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Page scandal exposes GOP's gay identity crisis


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Page scandal exposes GOP's gay identity crisis

Posted 10/11/2006 10:54 PM ET

By Kathy Kiely, USA TODAY

WASHINGTON — At a State Department ceremony this week, Secretary of State Condoleezza Rice warmly acknowledged the family members of Mark Dybul, whom she was swearing in as the nation's new global AIDS coordinator.

As first lady Laura Bush looked on, Rice singled out his partner, Jason Claire, and Claire's mother. Rice referred to her as Dybul's "mother-in-law."

The celebratory moment for a gay couple was emblematic of the political identity crisis facing the Republican Party, two years after an election the GOP won in part by making gay marriage an issue and less than two weeks after revelations about a Republican House member's advances toward teenage boys.

For Republicans, the most difficult problem posed by the e-mail exchanges that former congressman Mark Foley had with pages is not necessarily the flagrant misbehavior of one member. Rather it's the fact that the investigation is exposing a politically awkward fact of life: some GOP leaders practice a more tolerant brand of politics in their office hiring than some in the party have preached on the campaign trail.

"They play somebody different on TV than they are in person," says John Aravosis, a gay blogger who used to work for Sen. Ted Stevens, R-Alaska.

Jeff Trandahl, the former House clerk at the center of the inquiry into the Foley e-mails and a top-ranking appointee of House Speaker Dennis Hastert, is openly gay. So is Kirk Fordham, the former Foley chief of staff who says he alerted Hastert's office last year to his boss' over-chumminess with high school pages.

The revelations have disturbed some conservative activists, who believe that Republicans owe their victories in the 2004 elections to the thousands of "values voters" who trooped to the polls to vote for anti-gay-marriage measures on the ballots of 11 swing states.

"It was the deciding factor in the presidential election," says Phil Burress. He spearheaded the successful effort to pass a gay-marriage ban in Ohio, the state that decided the election for Bush.

"Has the social agenda of the GOP been stalled by homosexual members or staffers?" Tony Perkins of the Family Research Council wrote in an e-mail message to the organization's activists this week. In an interview, Perkins says that while he has not drawn any conclusions, "these are questions that need to be resolved."

Such sentiments have raised concerns that gay staffers will be pressed to leave Republican offices. "It could be another Salem," says former senator Alan Simpson, referring to colonial-era witch hunts. Simpson, a Wyoming Republican, co-founded the Republican Unity Coalition to encourage gay participation in the party.

Gay Republicans insist they shouldn't be blamed for Foley or the fallout. Patrick Sammon, political director of the Log Cabin Republicans, denounced the congressman's behavior toward pages as "despicable."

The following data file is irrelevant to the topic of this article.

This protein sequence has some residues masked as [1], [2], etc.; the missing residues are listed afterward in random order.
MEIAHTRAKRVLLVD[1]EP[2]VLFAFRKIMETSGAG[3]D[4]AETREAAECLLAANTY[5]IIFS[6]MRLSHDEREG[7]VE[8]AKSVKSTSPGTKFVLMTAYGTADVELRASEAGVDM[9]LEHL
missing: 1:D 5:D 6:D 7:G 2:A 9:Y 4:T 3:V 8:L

Justin Nelson, a former GOP House staffer who founded the National Gay and Lesbian Chamber of Commerce, says "it was gay Republican staffers and an openly gay member of Congress" who delivered early warnings about Foley's behavior.

Both Fordham and Rep. Jim Kolbe of Arizona, Congress' only openly gay Republican member, have said they passed on complaints about Foley to the House speaker and clerk offices.

While many conservatives insist their opposition to gay marriage doesn't equate to opposition to homosexuality, some remain suspicious of gays' trustworthiness. Burress says he believes that homosexual men are more prone to pedophilia than heterosexuals. "There's no question about that," he says.

The Rev. Debra Haffner, head of the Religious Institute on Sexual Morality, Justice and Healing, denies that assertion. "The vast majority of child abusers are heterosexual; the vast majority of abused children are girls," she says.

Former senator John Danforth, a Missouri Republican who has just published a book called Faith and Politics, says his party's successful use of gay marriage as a campaign issue may come back to haunt it. "There are some things that aren't worth doing whether they work or not," he says.

Not all conservatives have had their faith shaken in the GOP, however.

Helen Cindrich, an abortion opponent and conservative activist who is working for Republican Sen. Rick Santorum's re-election in Pennsylvania, says her views about gays and lesbians have evolved as she has met some of them.

"What would you do if you took all those people who are homosexual out of all those offices?" she asks. "There's probably a lot of good people who would be shunned, and that's not the way it's supposed to be." Cindrich acknowledges that not all her fellow conservatives agree with her, but she adds, "I guess I'm learning to take people where they are."


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